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Jewish World Review
May 20, 2009
/ 26 Iyar 5769
Middle East mirage
Upon hearing of the death of a Turkish ambassador, the
serpentine French diplomat Talleyrand was reputed to have responded, "I
wonder what he meant by that." With that level of skepticism in mind, all
shrewd diplomats and observers of diplomacy look beneath the surface
language and actions of diplomacy to the underlying realities that will
shape negotiations, because, as professor Angelo Codevilla explains,
effective diplomacy is, at its core, a "verbal representation of a
persuasive reality. Indubitable reality itself convinces sometimes even
without verbal expression, or through nonverbal expression."
As we enter
this new round of U.S.-Israeli-Arab negotiations, one needs to keep firmly
in mind the political realities that will either undergird or undermine the
In the lead-up to the current round of meetings between Israeli
Prime Minister Benjamin Netanyahu and President Barack Obama, the constantly
repeated background theme has been that now is the vital moment to actually
bring into being an Israeli-Palestinian peace agreement. As I discussed in
this space last week, President Obama is being put under extraordinary
pressure both by Arab leaders and commentators and by his own White House
staff to be personally responsible for the success or failure of these
And in turn, Prime Minister Netanyahu is coming under even
greater pressure to comply with the United States' proposed path to a "peace
accord," the foundation of which is a two-state solution, that is to say,
two sovereign nations side by side: Israel and a Palestinian state.
The Arab states never have been more united in preparing the
diplomatic groundwork for these talks. In advance of this week's Washington
talks, the Arab states have let it be known that they will "reward" Israel
with "confidence-building measures" as Nader Dahabi, Jordan's prime
minister, said last weekend at a World Economic Forum in Jordan should
Israel cooperate in the negotiations. But the premise of Arab cooperation
includes adherence to the key provisions of the Saudi-sponsored plan: giving
Palestinian refugees the right to return to Israel and having the Israeli
borders return to how they were before the 1967 war.
Now comes reality onto the stage to darken the dreams of
would-be peacemakers. As shrewd old Talleyrand also once said, "I know where
there is more wisdom than is found in Napoleon, Voltaire, or all the
ministers present and to come in public opinion." So consider this dismal
data from the authoritative polling of the 2007 Pew Global Attitudes
Project. The report tabulated the response to this key question: "Which
statement comes closest to your opinion? 1) A way can be found for the state
of Israel to exist so that the rights and needs of the Palestinian people
are taken care of OR, 2) the rights and needs of the Palestinian people
cannot be taken care of as long as the state of Israel exists?"
The specific percentages are as follows, with the key results
being, by 77 to 16 percent, Palestinians don't believe they can live side by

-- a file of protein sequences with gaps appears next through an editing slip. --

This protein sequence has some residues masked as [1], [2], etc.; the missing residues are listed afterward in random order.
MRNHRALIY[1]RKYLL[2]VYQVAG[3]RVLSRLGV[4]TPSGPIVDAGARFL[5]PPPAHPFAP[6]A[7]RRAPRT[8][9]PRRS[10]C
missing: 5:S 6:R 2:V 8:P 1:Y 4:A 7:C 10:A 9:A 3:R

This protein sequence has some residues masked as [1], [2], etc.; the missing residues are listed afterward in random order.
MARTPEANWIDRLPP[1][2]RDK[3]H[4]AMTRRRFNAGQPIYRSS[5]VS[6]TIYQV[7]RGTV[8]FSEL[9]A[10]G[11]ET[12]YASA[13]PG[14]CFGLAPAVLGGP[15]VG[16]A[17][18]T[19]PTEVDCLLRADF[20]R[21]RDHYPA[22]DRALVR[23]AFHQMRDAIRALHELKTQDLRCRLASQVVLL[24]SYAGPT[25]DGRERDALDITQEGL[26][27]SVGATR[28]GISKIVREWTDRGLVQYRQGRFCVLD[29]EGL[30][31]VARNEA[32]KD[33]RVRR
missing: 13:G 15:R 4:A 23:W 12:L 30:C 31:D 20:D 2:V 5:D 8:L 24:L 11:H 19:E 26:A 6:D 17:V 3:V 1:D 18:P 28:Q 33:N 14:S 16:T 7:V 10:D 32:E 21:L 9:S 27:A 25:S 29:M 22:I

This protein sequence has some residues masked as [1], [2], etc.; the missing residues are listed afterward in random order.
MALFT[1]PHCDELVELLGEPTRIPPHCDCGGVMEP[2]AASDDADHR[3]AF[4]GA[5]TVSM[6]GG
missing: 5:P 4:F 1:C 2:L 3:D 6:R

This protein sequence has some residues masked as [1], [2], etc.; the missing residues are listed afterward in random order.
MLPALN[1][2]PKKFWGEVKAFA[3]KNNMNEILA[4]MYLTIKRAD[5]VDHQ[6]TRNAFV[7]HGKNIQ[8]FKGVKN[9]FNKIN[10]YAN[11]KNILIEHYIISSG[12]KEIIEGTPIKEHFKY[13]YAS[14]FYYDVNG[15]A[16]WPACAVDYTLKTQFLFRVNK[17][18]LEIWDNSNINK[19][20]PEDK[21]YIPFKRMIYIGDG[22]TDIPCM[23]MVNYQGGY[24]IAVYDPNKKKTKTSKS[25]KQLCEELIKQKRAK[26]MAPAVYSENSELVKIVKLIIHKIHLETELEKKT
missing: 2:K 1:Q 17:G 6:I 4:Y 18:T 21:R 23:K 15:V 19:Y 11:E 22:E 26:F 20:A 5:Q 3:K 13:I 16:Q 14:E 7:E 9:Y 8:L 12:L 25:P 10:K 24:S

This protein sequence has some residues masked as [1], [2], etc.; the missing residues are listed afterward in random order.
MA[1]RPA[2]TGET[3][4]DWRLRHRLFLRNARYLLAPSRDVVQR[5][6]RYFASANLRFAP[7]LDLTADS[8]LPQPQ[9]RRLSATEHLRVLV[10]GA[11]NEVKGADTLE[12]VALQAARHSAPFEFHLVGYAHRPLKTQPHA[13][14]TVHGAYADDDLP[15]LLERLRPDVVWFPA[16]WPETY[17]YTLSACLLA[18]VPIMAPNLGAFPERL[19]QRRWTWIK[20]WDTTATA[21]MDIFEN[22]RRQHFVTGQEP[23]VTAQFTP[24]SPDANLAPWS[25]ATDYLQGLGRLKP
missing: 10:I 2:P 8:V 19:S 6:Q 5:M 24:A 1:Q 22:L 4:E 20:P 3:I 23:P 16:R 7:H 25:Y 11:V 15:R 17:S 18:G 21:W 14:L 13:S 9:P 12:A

side with Israel, while, by 61 to 31 percent, Israelis do believe they can
live side by side with a Palestinian state. Note that all the Arab states
are very negative and all the Western states (plus Israel) are quite
positive for a two-state solution.
• United States: 1) 67 percent, 2) 12 percent.
• France: 1) 82 percent, 2) 16 percent.
• Germany: 1) 80 percent, 2) 11 percent.
• Sweden: 1) 65 percent, 2) 12 percent.
• Britain: 1) 60 percent, 2) 12 percent.
• Israel: 1) 61 percent, 2) 31 percent.
• Morocco: 1) 23 percent, 2) 47 percent.
• Kuwait: 1) 21 percent, 2) 73 percent.
• Egypt: 1) 18 percent, 2) 80 percent.
• Jordan: 1) 17 percent, 2) 78 percent.
• Palestinian territories: 1) 16 percent, 2) 77 percent.
Keep in mind, also, that after Egyptian President Anwar Sadat
signed a Sinai peace treaty with Israel, in October 1981 he was assassinated
during a military parade in Cairo. A fatwa authorizing
the assassination had been issued by Omar Abdel-Rahman, a cleric later
convicted in the U.S. for his role in the 1993 World Trade Center bombing.
It would take an unusually courageous leader to sign a peace
treaty and his own death warrant in one document. And lest there be any
doubt as to the acceptability of a peace treaty that doesn't include
refugees' being given the right to return (which would turn Israel into a
Muslim-majority, rather than Jewish-majority, state), consider the writing
this week in the Los Angeles Times of Mustafa Barghouthi, a member of the
Palestinian Parliament, a candidate for president in 2005, and currently
secretary-general of the Palestinian National Initiative:
"Palestinians in the occupied territories have no standing to
sign away the rights of the Palestinian citizens of Israel in order to get
Israel to the negotiating table. To tell the truth, we don't believe that
Israel can be a true democracy and an exclusivist Jewish state at the same
As long as fewer than 2 in 10 Arabs, both Palestinian and all
others, believe in Israel's right to exist as a nation with a Jewish
majority, there can be no successful peace based on a two-state solution.
That is the reality that no diplomacy can change.
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Tony Blankley is executive vice president of Edelman public relations in Washington. Comment by clicking here.
© 2009, Creators Syndicate